Hence, it is my belief that when the facts and inferences are viewed most favorably to Holmes, Iwasa continued to treat Holmes through the January, 1976 appointment and, in failing to diagnose the glaucoma and instead attributing Holmes' problems to the need for bifocal eyeglasses, was negligent through the January, 1976 appointment.
"[I]f malpractice is claimed during a continuous and substantially uninterrupted course of treatment for a particular illness or condition, the statute does not begin to run until the treatment for that particular illness or condition has been terminated." Id., 454 P.2d at 410 (emphasis added).
I believe that the majority's interpretation of I.C. § 5-219(4) is erroneous. That statute provides that an action sounding in professional malpractice, unless it falls within certain exceptions not pertinent here, accrues "as of the time of the occurrence, act or omission complained of, and the limitation period shall not be extended by reason of any continuing consequences or damages resulting therefrom or any continuing professional or commercial relationship between the injured party and the alleged wrongdoer." (Emphasis supplied.)
It is my view that the majority's interpretation of the statute would lead to the following result. Assume a patient is having trouble with his elbow and consults an orthopedic surgeon. The surgeon takes x-rays, which, if examined properly, would indicate the presence of cancer in the elbow joint which, if immediately treated, could be totally cured. However, the doctor fails to so diagnose and prescribes a course of treatment for the patient involving hot packs, exercise regime, aspirin, cortisone shots, immobilization of the arm, etc. Over the next two years the patient gains no relief and continues to consult the doctor on a monthly basis who continues the same treatment. One month later the patient sees another doctor who diagnoses cancer which has now spread to the extent that the arm must be amputated. I believe that under the rationale of the majority, the failure to diagnose would be pinpointed during the patient's first visit and he would therefore be barred from an action regardless of the obvious continuing negligence.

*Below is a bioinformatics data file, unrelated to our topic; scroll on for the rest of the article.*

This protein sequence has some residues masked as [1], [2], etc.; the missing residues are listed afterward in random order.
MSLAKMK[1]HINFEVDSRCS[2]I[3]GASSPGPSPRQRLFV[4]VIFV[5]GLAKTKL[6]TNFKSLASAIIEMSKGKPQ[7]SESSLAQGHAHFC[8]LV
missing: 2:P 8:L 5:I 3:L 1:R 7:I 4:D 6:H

It would be my view that a correct interpretation of the statutory language of "continuing professional or commercial relationship" should have application only to a situation where the continuing relationship had nothing to do with the patient's problem which was originally misdiagnosed by the doctor. If, for example, a female patient consulted a general practitioner with the same elbow problems outlined above and that doctor failed to diagnose the cancer, and the patient thereafter never consulted that doctor regarding the elbow problem, but the doctor a year or so later examined the woman over a course of months relating to a pregnancy and later delivered a baby, clearly, that would constitute a continuing professional relationship, but nevertheless would have nothing to do with a continuous course of negligent treatment.
Hence, although it might appear to the majority that Holmes' chances at trial for recovery is somewhat slim, nevertheless, I deem the granting of the motion for summary judgment to have been erroneous and the matter should be remanded for trial.
BISTLINE, J., concurs.